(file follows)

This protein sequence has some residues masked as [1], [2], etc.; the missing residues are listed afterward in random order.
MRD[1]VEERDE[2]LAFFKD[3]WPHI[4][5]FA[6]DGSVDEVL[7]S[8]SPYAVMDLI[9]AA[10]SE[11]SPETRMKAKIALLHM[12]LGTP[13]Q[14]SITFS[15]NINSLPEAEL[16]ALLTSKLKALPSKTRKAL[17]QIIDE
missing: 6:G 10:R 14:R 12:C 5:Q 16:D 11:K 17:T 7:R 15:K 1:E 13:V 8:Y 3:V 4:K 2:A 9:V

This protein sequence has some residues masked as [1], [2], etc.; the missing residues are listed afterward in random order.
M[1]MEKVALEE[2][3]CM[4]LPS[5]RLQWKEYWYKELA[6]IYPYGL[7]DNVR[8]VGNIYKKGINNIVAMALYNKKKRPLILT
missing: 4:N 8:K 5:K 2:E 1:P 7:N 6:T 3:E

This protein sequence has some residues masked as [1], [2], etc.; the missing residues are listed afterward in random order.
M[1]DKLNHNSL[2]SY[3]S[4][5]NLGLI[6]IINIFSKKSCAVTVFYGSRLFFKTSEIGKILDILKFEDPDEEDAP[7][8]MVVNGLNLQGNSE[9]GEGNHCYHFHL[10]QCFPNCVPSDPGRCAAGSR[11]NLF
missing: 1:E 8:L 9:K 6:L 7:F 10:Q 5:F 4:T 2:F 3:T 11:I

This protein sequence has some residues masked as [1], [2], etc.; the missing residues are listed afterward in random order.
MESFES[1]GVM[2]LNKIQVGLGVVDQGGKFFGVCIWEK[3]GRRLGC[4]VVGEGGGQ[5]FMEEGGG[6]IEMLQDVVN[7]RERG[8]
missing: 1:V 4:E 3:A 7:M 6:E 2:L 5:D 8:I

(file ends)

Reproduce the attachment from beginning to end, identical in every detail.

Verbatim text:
This protein sequence has some residues masked as [1], [2], etc.; the missing residues are listed afterward in random order.
MRD[1]VEERDE[2]LAFFKD[3]WPHI[4][5]FA[6]DGSVDEVL[7]S[8]SPYAVMDLI[9]AA[10]SE[11]SPETRMKAKIALLHM[12]LGTP[13]Q[14]SITFS[15]NINSLPEAEL[16]ALLTSKLKALPSKTRKAL[17]QIIDE
missing: 6:G 10:R 14:R 12:C 5:Q 16:D 11:K 17:T 7:R 15:K 1:E 13:V 8:Y 3:V 4:K 2:A 9:V

This protein sequence has some residues masked as [1], [2], etc.; the missing residues are listed afterward in random order.
M[1]MEKVALEE[2][3]CM[4]LPS[5]RLQWKEYWYKELA[6]IYPYGL[7]DNVR[8]VGNIYKKGINNIVAMALYNKKKRPLILT
missing: 4:N 8:K 5:K 2:E 1:P 7:N 6:T 3:E

This protein sequence has some residues masked as [1], [2], etc.; the missing residues are listed afterward in random order.
M[1]DKLNHNSL[2]SY[3]S[4][5]NLGLI[6]IINIFSKKSCAVTVFYGSRLFFKTSEIGKILDILKFEDPDEEDAP[7][8]MVVNGLNLQGNSE[9]GEGNHCYHFHL[10]QCFPNCVPSDPGRCAAGSR[11]NLF
missing: 1:E 8:L 9:K 6:L 7:F 10:Q 5:F 4:T 2:F 3:T 11:I

This protein sequence has some residues masked as [1], [2], etc.; the missing residues are listed afterward in random order.
MESFES[1]GVM[2]LNKIQVGLGVVDQGGKFFGVCIWEK[3]GRRLGC[4]VVGEGGGQ[5]FMEEGGG[6]IEMLQDVVN[7]RERG[8]
missing: 1:V 4:E 3:A 7:M 6:E 2:L 5:D 8:I